2 November 2020: One-month lockdown to hit GDP

One-month lockdown to hit GDP

2nd November: Highlights

  • Johnson announces new lockdown measures
  • U.S. economy lower than Q1 despite stellar Q3
  • Eurozone economy losing momentum even before lockdowns

One month is the minimum according to Minister

The UK economy is about to take another massive hit as England will enter a period of lockdown for one month starting on November 5th. The measures were announced on Saturday by Prime Minister Boris Johnson as estimates were released that showed that the country could face up to 4k deaths a day without action.

The lockdown will hit the hospitality and tourism sectors hard and predictions are being made that up to 30% of pubs and restaurants may not reopen. Johnson announced that the original furlough scheme, which ended on Saturday would remain in place for the entire period of the lockdown.

The scheme has cost an estimated £40 billion already and this will add to Chancellor Sunak’s sleepless nights as he prepares his spending plans that will be released in three weeks’ time.

Reaction to the announcement has been mixed as schools and universities will remain open. This is despite the spike in infections in previously low-risk areas being attributed to university students.

The EU Commission President Ursula von der Linden commented late last week that the two remaining issues holding up a trade deal between London and Brussels are unchanged. Fishing rights and state subsidies remain the two sticking points.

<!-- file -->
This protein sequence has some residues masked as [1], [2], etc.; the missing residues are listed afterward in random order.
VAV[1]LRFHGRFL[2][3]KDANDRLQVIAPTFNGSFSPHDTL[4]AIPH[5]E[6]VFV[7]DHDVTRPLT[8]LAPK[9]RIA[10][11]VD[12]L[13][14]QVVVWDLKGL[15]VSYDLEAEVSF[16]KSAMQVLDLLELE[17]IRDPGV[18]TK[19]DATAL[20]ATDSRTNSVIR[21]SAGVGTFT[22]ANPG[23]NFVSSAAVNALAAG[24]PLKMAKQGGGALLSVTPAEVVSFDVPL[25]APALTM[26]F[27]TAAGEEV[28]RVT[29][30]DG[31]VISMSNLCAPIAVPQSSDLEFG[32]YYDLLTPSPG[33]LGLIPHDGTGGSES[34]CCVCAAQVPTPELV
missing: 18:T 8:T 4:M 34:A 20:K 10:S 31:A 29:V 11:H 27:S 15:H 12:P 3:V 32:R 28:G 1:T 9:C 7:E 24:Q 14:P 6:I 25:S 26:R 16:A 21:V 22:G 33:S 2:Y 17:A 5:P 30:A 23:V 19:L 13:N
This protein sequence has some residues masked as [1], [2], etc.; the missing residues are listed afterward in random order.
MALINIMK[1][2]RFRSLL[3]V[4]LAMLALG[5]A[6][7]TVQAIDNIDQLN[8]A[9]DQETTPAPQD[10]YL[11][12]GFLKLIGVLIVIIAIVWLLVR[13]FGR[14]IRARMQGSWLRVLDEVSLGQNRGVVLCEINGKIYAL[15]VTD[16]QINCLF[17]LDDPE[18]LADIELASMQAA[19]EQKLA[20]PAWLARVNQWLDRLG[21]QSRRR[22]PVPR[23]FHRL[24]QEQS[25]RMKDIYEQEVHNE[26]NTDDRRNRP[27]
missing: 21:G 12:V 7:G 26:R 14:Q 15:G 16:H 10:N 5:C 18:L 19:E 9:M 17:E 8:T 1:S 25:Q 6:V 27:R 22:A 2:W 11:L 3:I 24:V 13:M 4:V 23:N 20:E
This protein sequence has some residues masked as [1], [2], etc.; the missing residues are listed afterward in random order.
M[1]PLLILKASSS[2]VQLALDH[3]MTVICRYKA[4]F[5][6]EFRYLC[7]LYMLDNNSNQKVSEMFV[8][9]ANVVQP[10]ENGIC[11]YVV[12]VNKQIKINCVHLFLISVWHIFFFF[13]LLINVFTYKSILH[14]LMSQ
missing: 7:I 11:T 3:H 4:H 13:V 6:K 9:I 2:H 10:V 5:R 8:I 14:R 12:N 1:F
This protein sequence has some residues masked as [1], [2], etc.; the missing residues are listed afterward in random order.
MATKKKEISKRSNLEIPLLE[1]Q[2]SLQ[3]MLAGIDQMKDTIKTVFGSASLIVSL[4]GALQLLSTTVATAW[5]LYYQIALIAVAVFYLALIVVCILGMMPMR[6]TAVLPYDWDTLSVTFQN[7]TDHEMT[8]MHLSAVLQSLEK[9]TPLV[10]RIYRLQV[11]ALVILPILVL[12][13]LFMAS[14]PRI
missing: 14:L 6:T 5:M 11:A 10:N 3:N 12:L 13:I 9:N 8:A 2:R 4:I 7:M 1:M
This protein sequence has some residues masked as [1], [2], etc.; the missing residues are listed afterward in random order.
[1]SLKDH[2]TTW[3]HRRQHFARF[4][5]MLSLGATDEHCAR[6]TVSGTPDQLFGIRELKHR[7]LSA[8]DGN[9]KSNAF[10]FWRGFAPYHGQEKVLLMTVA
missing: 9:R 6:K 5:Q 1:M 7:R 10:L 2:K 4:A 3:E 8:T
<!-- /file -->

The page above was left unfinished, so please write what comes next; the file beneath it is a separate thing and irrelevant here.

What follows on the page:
EU Council President Henri Michel said that talks will continue with a view to a summit to ratify any agreement to be held in the middle of this month.

The pound lost ground last week as rumours swirled over increasing infection rates producing a lockdown.it traded down to a low of 1.2880, closing at 1.2940.

As the market has opened in Asia this morning, the pound is weaker again but not dramatically so following the lockdown news. So far (05.30) it has reached a low of 1.2899.

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Q3 GDP growth owes a lot to pent up demand

The wait is almost over. Tomorrow sees the most important Presidential election in the U.S. for a generation.

While Democrat candidate Joe Biden is well ahead according to the polls, his supporters remain jittery given the similar scenario that faced Hillary Clinton four years ago.

Although the entire socio-economic outlook in the country is crying out for younger more dynamic candidates, the system appears almost rigged to produce seasoned, wealthy candidates despite both Trump and Obama having been seen as outliers.

No one can say that the President has not worked hard to hold onto his job. He is holding rallies right across the country, attending ten yesterday alone.

The financial markets thrive on certainty. So, the fact that there is a fear that should the result be close, particularly a close Biden victory, Trump could use every second of the period allowed to mount a challenge, is adding to volatility

In swing States, the predictions remain close. Trump leads in Ohio, Texas, and Iowa, while Biden is ahead in Florida, North Carolina, Georgia, and Arizona. It has been said that if Biden takes Georgia, Trump cannot possibly win. In all those States, the lead is within the margin of error.